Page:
For the fifth Asian Cup in succession, South Korea will meet Iran at the quarter final stage.
Iran won 6-2 (a scoreline we all enjoy) in 1996, 2-1 in 2000, and 4-3 in 2004. In the last competition in 2007, Korea won on penalties.
This year’s game may have slightly more interest to some Celtic fans with Ki SeungYong and Cha DuRi almost certain starters for Korea. They have started all three games so far – a 2-1 victory over Bahrain, a 1-1 draw with Australia and a 4-1 win over India.
As a team Korea have played well but have been wasteful in front of goal. Their 4-1 win over India really should have been double figures.
Cha has looked pretty impressive in the games and his whole-hearted, all action style is proving popular with Korean fans. He has bombed up and down the right touchline in all 3 games, putting in some good crosses and making some fine last-ditch challenges, most notably against Tim Cahill in the Korea-Australia match.
I’d go so far as to suggest his physique and style have intimidated some of his opponents thus far. I can’t claim to have followed Cha’s career closely but he seems very much a confidence player and Celtic may well benefit from Korea, and Cha, doing well in the Asian cup.
In my opinion, Ki’s contribution has been less impressive but maybe understandably so. He has played mostly as a holding midfielder with wide players Park JiSung (Man Utd), Lee ChungYong (Bolton) and midfield sensation Koo JaCheol charged with supporting the front man.
I am a big believer in Ki; he has toughened up since going to Scotland and ultimately he wants to play the right way and his passing ability can unlock any defence but I feel this holding role doesn’t suit him (he certainly didn’t make his name at FC Seoul as a holding midfielder) and his desire to get the ball down, pick passes and avoid ‘hoofing’ it has seen him robbed of the ball on a couple of occasions.
Looking at Celtic, Kayal has a firm grasp on one of the midfield berths and I really do believe Ki would prosper playing alongside Kayal and being given more freedom in the centre of the park.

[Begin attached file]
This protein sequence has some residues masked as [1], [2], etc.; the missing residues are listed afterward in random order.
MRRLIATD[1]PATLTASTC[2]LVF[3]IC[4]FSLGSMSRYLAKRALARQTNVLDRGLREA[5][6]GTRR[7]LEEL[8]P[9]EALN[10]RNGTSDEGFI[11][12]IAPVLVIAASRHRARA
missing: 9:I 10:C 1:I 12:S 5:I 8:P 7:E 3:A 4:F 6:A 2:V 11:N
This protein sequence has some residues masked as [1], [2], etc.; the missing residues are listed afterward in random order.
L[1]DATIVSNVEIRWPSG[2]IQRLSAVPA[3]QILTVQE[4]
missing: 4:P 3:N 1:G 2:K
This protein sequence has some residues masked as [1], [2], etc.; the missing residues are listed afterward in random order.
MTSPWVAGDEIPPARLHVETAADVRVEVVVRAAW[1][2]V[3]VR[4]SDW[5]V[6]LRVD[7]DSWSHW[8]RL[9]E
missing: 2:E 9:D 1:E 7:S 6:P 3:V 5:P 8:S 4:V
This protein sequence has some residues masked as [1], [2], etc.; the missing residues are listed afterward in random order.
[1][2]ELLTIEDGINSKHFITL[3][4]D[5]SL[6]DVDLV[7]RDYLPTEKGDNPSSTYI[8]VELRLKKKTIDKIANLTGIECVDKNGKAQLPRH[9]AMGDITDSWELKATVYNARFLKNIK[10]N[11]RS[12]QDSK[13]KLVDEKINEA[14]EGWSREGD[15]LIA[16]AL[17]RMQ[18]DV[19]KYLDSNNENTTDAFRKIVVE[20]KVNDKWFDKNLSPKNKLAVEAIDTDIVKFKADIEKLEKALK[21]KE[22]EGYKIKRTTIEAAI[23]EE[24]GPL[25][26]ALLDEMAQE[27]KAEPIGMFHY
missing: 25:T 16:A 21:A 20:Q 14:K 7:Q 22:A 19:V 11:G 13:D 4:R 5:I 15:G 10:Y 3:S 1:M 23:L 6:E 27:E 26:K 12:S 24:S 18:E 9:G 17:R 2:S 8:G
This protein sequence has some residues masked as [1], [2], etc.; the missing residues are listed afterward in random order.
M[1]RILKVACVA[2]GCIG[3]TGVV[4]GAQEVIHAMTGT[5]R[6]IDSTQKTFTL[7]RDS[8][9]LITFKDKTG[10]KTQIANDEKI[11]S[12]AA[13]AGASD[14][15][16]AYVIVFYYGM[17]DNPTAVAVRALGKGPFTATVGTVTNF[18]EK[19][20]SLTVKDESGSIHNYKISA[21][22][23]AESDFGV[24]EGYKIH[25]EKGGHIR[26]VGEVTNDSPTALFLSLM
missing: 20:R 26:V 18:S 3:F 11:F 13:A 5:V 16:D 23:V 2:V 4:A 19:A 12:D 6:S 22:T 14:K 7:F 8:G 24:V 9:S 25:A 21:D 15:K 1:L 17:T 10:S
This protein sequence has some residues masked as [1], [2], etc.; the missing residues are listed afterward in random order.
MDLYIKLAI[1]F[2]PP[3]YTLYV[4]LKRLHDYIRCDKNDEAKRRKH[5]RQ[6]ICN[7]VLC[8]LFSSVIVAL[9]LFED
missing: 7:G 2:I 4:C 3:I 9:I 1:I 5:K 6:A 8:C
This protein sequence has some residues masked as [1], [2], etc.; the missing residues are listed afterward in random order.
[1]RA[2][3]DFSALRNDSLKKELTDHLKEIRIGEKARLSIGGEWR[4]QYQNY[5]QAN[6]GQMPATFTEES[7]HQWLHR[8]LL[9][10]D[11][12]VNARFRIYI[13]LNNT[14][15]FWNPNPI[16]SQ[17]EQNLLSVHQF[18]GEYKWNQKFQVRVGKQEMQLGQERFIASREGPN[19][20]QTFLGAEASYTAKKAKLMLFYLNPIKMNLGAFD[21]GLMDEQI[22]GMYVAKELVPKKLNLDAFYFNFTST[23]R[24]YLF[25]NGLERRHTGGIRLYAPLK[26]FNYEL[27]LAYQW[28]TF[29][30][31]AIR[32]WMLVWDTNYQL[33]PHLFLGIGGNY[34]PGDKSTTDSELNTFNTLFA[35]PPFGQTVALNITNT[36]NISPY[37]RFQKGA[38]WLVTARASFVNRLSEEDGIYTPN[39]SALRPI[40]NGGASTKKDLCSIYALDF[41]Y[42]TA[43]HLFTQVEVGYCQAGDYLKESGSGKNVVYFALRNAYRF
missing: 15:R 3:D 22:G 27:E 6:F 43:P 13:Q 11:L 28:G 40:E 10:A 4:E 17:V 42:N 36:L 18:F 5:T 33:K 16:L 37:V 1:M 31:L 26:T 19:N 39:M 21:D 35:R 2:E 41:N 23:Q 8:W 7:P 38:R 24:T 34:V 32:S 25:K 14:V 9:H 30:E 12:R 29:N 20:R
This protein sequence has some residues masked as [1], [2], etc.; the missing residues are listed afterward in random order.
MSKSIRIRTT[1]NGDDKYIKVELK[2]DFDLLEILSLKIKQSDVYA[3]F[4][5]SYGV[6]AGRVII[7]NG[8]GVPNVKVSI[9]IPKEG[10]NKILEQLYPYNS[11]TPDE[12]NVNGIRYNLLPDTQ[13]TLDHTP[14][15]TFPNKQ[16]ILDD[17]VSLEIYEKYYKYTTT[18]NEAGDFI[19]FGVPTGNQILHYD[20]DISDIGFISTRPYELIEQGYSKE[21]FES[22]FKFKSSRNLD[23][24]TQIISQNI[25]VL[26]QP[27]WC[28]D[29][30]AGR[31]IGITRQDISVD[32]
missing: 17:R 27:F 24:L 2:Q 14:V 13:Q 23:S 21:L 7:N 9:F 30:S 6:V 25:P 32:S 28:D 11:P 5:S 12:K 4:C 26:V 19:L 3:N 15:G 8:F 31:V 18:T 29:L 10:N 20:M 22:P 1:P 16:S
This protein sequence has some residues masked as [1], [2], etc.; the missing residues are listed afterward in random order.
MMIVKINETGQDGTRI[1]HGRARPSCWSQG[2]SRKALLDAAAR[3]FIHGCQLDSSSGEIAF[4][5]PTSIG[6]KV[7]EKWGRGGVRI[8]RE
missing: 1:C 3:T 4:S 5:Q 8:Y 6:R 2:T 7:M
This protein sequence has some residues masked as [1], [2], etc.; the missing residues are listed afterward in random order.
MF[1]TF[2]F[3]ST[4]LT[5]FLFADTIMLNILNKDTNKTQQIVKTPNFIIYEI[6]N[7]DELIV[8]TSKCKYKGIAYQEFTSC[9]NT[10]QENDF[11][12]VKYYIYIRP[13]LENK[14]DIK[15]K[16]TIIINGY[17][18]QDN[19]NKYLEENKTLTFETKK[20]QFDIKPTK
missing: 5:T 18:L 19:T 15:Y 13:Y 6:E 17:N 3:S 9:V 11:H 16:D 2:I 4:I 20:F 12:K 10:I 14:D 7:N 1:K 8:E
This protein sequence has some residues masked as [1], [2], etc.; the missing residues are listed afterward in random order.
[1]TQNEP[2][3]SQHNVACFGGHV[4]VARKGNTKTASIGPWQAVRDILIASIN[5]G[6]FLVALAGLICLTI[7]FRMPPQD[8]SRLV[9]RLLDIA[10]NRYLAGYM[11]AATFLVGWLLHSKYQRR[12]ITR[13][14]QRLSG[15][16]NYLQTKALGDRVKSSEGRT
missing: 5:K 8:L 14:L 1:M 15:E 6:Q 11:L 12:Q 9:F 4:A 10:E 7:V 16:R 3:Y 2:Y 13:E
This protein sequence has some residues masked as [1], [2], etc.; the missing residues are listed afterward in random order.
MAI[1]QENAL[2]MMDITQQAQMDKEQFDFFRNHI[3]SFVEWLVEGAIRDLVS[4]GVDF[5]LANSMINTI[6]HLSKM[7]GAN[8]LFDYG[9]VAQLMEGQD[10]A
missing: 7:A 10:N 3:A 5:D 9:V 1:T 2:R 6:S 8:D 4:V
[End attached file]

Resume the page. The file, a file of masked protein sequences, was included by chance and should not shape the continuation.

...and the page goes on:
I believe Hooper and Stokes would thrive on Ki playing further forward and threading balls though.
While not setting the tournament alight, Ki’s position in the team seems fairly safe because at only 21 (OK, 22 on Monday if you fancy sending a card), he brings a degree of experience to the Korean squad.
Ki has 33 international caps and was the seventh most capped player in the Korean squad of 24 at the start of the tournament. He may well have overtaken some of the others in the squad who haven’t played in the tournament so far.
Of the regular starting line-up, only Lee YoungPyo (with an amazing 124 caps), Park JiSung (98), Cha (55) and Lee ChungYong (34) have more caps than Ki. In fact, ten of the Korean squad are 22 or younger and the seven goals they scored in the group matches were scored by 3 players with a combined age of 58.
The very impressive Koo JaCheol, 21, has 4 goals, Ji DongWon, 19, has 2 goals and Sohn Heungmin, 18, has 1 goal. Sohn challenges Ruud Van Nistelroy for his place at Hamburg.
Saturday’s match is hard to predict. While Korea have passed the ball well and looked comfortable going forward, the centre of their defence looks unsteady.
Two of the goals they have conceded were penalties but the centre halves have been less than convincing and were bullied and tormented by Harry Kewell – sound familiar? Iran have won all 3 game so far and I worry that they may prove a bit too streetwise for some of the younger Koreans.
Park JiSung will be the key to the game. If he performs, he can drag the rest of the Korean team along with him and having decided this will be his last tournament with the national team, I’m sure the squad will be desperate for him to go out on a high or at least reach 100 caps in the semi final.
If you were to push me for a prediction, I’d go 2-1 Korea. It may be a case of not wanting to bet against your own team but whatever makes the wife happy will surely make me happy, too, right?